What was advertised in a colonial American newspaper 250 years ago this week?
“Jolley Allen, At his Shop almost opposite the Heart and Crown, in Cornhill, Boston.”
Almost without exception, shopkeeper Jolley Allen used bold visual elements to distinguish his advertisements from others that appeared in Boston’s newspapers in the late 1760s. Sometimes he arranged to have borders composed of printing ornaments surround his advertisements. Other times he dominated the page with lengthy list-style advertisements that included his name in a font that far exceeded the size of anything else printed in the newspaper. To add further interest, designs derived from printing ornaments flanked his name, making the graphic design elements of his advertisements even more distinctive.
Such was the case in the summer of 1768 when Allen once again published advertisements that filled two out of three columns on a page, this time in the Boston Weekly News-Letter. He had launched this strategy late in the previous summer. For the new iteration he maintained the format but updated the copy. In addition to the decorative elements that headlined his notice, he also inserted manicules to direct attention to specific merchandise or promotions. For instance, one manicule pointed to “Cotton Wool, very good and very cheap.” Another directed readers to “Choice Jamaica and other brown Sugars, by the barrel, hundred or smaller Quantity, some as low as 3s. O.T. per single pound, and cheaper by the Quantity.”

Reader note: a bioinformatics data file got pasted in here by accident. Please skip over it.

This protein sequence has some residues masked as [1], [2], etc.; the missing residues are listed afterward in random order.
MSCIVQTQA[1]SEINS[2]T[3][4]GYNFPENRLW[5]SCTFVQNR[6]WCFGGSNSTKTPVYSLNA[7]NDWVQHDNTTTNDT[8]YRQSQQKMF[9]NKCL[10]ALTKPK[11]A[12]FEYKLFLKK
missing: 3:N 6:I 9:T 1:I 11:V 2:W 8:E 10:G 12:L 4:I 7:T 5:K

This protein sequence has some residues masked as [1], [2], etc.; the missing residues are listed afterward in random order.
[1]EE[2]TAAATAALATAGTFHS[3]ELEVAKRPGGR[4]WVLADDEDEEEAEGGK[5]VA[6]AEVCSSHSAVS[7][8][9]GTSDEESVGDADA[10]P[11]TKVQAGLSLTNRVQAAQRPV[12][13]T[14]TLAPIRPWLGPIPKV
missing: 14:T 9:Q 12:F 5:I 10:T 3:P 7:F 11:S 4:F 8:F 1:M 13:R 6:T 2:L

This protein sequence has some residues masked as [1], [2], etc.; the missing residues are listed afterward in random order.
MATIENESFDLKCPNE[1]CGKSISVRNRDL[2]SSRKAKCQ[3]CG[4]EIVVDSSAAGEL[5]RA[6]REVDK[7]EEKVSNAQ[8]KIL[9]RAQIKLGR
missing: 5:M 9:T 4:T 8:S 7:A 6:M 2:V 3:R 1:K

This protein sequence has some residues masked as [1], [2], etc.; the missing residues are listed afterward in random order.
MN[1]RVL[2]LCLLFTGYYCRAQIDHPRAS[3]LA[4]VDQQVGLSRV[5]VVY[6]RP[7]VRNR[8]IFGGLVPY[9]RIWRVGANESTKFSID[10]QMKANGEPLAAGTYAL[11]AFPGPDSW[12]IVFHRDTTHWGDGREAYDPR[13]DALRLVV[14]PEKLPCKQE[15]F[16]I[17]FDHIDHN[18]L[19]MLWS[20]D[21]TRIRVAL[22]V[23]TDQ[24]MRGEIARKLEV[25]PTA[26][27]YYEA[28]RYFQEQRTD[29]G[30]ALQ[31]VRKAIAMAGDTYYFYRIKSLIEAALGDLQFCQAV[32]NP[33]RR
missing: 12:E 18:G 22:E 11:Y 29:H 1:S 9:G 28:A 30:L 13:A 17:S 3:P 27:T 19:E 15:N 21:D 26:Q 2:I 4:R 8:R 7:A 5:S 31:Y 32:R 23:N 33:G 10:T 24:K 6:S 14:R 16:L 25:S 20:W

Allen even deployed double manicules – one at the beginning of the sentence and another at the end – to draw attention to the most significant appeals aimed at convincing readers to make their purchases from him. In one case, he proclaimed, “The above TEA is warranted of the best Kind, and if it proves otherwise, after trying it, will be taken back and the Money returned, by the said JOLLEY ALLEN.” The manicules made it less likely that prospective customers would miss this generous money-back guarantee. The advertisement concluded with an appeal reprinted from the previous iteration, this time with double manicules to draw greater attention. In it, Allen advised that his “Town and Country Customers, and others, may depend upon being supply’d with all the above Articles the Year round … as cheap in P[r]oportion as those which have the Prices fixed to them.” Unlike most merchants and shopkeepers, Allen did indicate prices for several items in his advertisement.
It might be tempting to dismiss the placement of the manicules and other visual aspects as haphazard or accidental, especially since compositors rather than advertisers generally determined the layout and other graphic design elements of advertisements. However, the consistency demonstrated in Allen’s advertisements from newspaper to newspaper suggests that he carefully consulted with compositors in order to achieve the visual elements important to him. Not all eighteenth-century advertisers left it to the printing office to determine how their notices would appear on the page.